Villareal v. USA

Filing 8

ORDER entered by Judge Nanette Laughrey. Omar Villareal's Motion to Vacate, Set Aside, or Correct Sentence under 28 U.S.C. § 2255 [Doc. # 1] is DENIED and a certificate of appealability is not issued. (Kanies, Renea)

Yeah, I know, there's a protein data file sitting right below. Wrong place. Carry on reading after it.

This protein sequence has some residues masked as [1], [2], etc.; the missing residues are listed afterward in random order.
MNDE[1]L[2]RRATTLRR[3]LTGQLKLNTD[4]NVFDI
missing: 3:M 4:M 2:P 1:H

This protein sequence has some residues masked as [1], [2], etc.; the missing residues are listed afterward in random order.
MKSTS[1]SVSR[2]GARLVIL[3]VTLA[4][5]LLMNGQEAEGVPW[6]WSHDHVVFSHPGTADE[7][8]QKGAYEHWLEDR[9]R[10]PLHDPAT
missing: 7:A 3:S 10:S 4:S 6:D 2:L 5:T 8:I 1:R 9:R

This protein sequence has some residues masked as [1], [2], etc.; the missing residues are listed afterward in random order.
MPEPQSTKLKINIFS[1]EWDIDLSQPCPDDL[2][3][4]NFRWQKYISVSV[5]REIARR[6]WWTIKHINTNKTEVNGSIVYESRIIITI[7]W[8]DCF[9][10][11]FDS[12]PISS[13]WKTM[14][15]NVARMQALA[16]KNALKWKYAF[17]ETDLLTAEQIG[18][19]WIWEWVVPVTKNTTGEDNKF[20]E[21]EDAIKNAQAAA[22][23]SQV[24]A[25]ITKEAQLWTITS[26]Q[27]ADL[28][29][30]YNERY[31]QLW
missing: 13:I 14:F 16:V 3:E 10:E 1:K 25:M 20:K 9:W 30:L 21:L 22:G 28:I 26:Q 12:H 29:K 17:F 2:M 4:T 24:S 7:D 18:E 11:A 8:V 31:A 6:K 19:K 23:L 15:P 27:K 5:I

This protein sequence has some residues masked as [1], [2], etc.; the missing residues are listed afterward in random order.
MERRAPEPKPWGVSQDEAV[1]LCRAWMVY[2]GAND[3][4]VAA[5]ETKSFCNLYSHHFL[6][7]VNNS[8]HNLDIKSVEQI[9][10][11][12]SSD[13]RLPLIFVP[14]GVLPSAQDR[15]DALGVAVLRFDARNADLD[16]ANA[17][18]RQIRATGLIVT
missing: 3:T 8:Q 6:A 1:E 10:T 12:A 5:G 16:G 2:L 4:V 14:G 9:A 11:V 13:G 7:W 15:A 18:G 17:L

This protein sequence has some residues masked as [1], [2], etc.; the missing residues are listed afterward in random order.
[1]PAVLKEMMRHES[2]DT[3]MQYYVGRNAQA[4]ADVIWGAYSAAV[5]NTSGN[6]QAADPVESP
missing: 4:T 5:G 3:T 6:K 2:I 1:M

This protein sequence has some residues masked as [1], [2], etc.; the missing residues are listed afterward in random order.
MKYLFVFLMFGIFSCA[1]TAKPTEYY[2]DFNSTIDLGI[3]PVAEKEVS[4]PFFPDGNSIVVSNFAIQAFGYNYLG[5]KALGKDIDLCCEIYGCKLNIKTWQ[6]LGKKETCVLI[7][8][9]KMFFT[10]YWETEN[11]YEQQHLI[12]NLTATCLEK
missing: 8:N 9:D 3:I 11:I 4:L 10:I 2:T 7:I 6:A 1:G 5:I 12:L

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IN THE UNITED STATES DISTRICT COURT FOR THE WESTERN DISTRICT OF MISSOURI WESTERN DIVISION OMAR VILLAREAL Movant, v. UNITED STATES OF AMERICA Respondent. ) ) ) ) ) ) ) ) ) ) ) ) Civil No. 11-00687-CV-W-NKC-P Crim. No. 07-00115-12-CR-W-NKL ORDER Before the Court is Omar Villareal’s pro se motion to vacate, set aside or correct his sentence [Doc. # 1], pursuant to 28 U.S.C. § 2255. Upon consideration of Villareal’s motion, the government’s response [Doc. # 5], and Villareal’s reply [Doc. # 8], the Court denies the motion for the reasons outlined below. I. Procedural History On February 9, 2009, Omar Villareal was convicted by a jury of conspiracy to distribute five kilograms or more of cocaine, and on August 27, 2009, was sentenced by the Court to 210 months’ imprisonment. Villareal appealed to the Eighth Circuit Court of Appeals, challenging the sufficiency of the evidence to support his conviction and his 210month sentence. Villareal also contested the quantity of drugs and argued that he had been 1 denied the opportunity to confront certain witnesses. The Eighth Circuit affirmed, finding the evidence sufficient to convict. United States v. Villareal, 383 Fed. Appx. 580, 581 (8th Cir. 2010). On July 1, 2011, Villareal filed this motion to vacate his conviction and sentence. II. Discussion Villareal alleges in his motion four claims for relief: 1) ineffective assistance of counsel; 2) insufficiency of the evidence to establish his possession of drugs; 3) insufficiency of evidence to establish that Villareal conspired to distribute drugs; and 4) prosecutorial misconduct. A. Ineffective Assistance of Counsel To prevail in showing ineffective assistance of counsel, a movant must prove first, that counsel’s performance was objectively deficient and second, that this deficiency prejudiced the defendant. Strickland v. Washington, 466 U.S. 668, 687 (1984). In evaluating whether defense counsel’s performance was deficient, courts must employ “a strong presumption that counsel’s conduct falls within the wide range of reasonable professional assistance.” Id. at 689. Even if defense counsel’s performance is found to be deficient, the conviction will not be set aside unless “there is a reasonable probability that, but for counsel's unprofessional errors, the result of the proceeding would have been different.” Id. at 694. Here, Villareal alleges that his attorney “jeopardized the entire case by misleading and lying to the defendant” and providing “[b]ad advice.” [Doc. # 1 at 4]. Villareal also alleges that his counsel failed to investigate mitigating evidence, move to suppress evidence, and maintain adequate communications with Villareal. Id. at 5. However, Villareal has not 2 pointed to any mitigating evidence which should have been presented by counsel or any evidence that should have been suppressed. Villareal has also not pointed to any misleading statements or poor advice given by his counsel nor explained any specific instances in which his counsel failed to communicate effectively with him. Because Villareal has not provided any facts to support his general allegations, he has failed to establish that his counsel’s performance was objectively deficient. Even if the Court assumed for the purposes of argument that Villareal had established a showing of objective deficiency, he has not provided any information to suggest that the outcome of the trial would have been altered as a result of his counsel’s deficiency. As a result, Villareal’s claim of ineffective assistance of counsel fails to rise to the level of a constitutional violation and must be denied. B. Insufficiency of Evidence Supporting Possession and Conspiracy In his motion, Villareal challenges his arrest, indictment and conviction for conspiracy, alleging that his co-defendant’s testimony was insufficient evidence to show he was in possession of any drugs, or that he conspired to distribute drugs. These claims challenging the nature and sufficiency of evidence are claims to be brought upon direct appeal rather than in a § 2255 motion. See e.g. Houser v. United States, 508 F.2d 509, 51316 (8th Cir. 1974) (stating that a “2255 does not give [prisoners] the right to try over again the cases in which they have been adjudged guilty. Questions as to the sufficiency of the evidence or involving errors either of law or fact must be raised by timely appeal from the sentence if the petitioner desires to raise them.”). Villareal’s sufficiency of evidence claims have already been denied by the Eighth Circuit, which ruled that the evidence “was sufficient 3 to convict Villareal of conspiring to distribute 5 kilograms or more of cocaine based on the testimony of his co-conspirators and the investigating drug agents.” Villareal, 383 Fed. Appx. at 581. Villareal does not provide any facts in his current motion which would suggest that he is raising new evidentiary claims which were not considered by the Eighth Circuit and which would affect the fairness of his initial trial or show that the police lacked probable cause for his initial arrest. See Houser, 508 F.2d at 514 (“[A] matter may not be cognizable upon a 2255 motion because it is one which could not have denied the substance of a fair trial or because the matter was raised and considered upon direct appeal.”). Thus, for the reasons stated above, Villareal’s evidentiary claims cannot be raised in this § 2255 motion. C. Prosecutorial Misconduct Villareal also claims that the prosecution introduced false evidence and withheld material evidence favorable to his case. Specifically, in his complaint, Villareal alleges that the 150 kilograms of cocaine at issue in the case never existed. As the quantity of drugs was determined through the testimony of prosecution witnesses, Villareal is effectively alleging that the testimony was perjured. To vacate a judgment on perjury grounds, a movant must establish the use of perjured testimony and knowledge by prosecuting officials that the testimony was perjured. Holt v. United States, 303 F.2d 791, 794 (8th Cir. 1962). However, Villareal does not provide any specific information to support his perjury claim other than to state in his reply, in a conclusory fashion, that the government “knew” the cocaine did not exist. [Doc. # 7 at 8]. Villareal does not identify any of the witnesses at trial as having specifically perjured themselves, nor does he point to particular parts of testimony as having 4 been perjured. He offers no supporting affidavits or other evidence to support any claim of perjury during trial. Regarding any allegations of withheld evidence, Villareal does not identify the nature of this evidence nor provide any facts to implicate the government in withholding such evidence. Because Villareal has not provided specific facts in support of his claims of perjury and withholding evidence, the Court finds that he has failed to move beyond conclusory allegations concerning prosecutorial misconduct. See Blackledge v. Allison, 431 U.S. 63, 75 (1977) (finding that a movant’s habeas claim went beyond conclusory allegations by offering specific factual allegations, including the specific terms of an alleged promise between attorney and defendant, and the identity of a witness to the communication). D. Evidentiary Hearing On a motion to vacate, a movant is entitled to an evidentiary hearing when the facts alleged, if true, would entitle him to relief. See Payne v. United States, 78 F.3d 343 (8th Cir. 1996). However, a claim may be dismissed without an evidentiary hearing if the claim is inadequate on its face or if the allegations cannot be accepted as true because they are conclusory allegations unsupported by specifics. Sanders v. United States, 341 F.3d 720, 721 (8th Cir. 2003); Voytik v. United States, 778 F.2d 1306, 1308 (8th Cir. 1985). For the reasons stated above, Villareal’s claims are all either inadequate, composed wholly of conclusory allegations, or non-cognizable under Section 2255, and thus an evidentiary hearing must be denied. E. Certificate of Appealability 5 A certificate of appealability will be issued “only if the applicant has made a substantial showing of the denial of a constitutional right.” 28 U.S.C. § 2253(c)(2). As stated above, Villareal has not made a substantial showing of the denial of a constitutional right. Therefore, the Court does not issue a certificate of appealability here. III. Conclusion Accordingly, it is hereby ORDERED that Omar Villareal’s Motion to Vacate, Set Aside, or Correct Sentence under 28 U.S.C. § 2255 [Doc. # 1] is DENIED and a certificate of appealability is not issued. s/ Nanette K. Laughrey NANETTE K. LAUGHREY United States District Judge Dated: October 20, 2011 Jefferson City, Missouri 6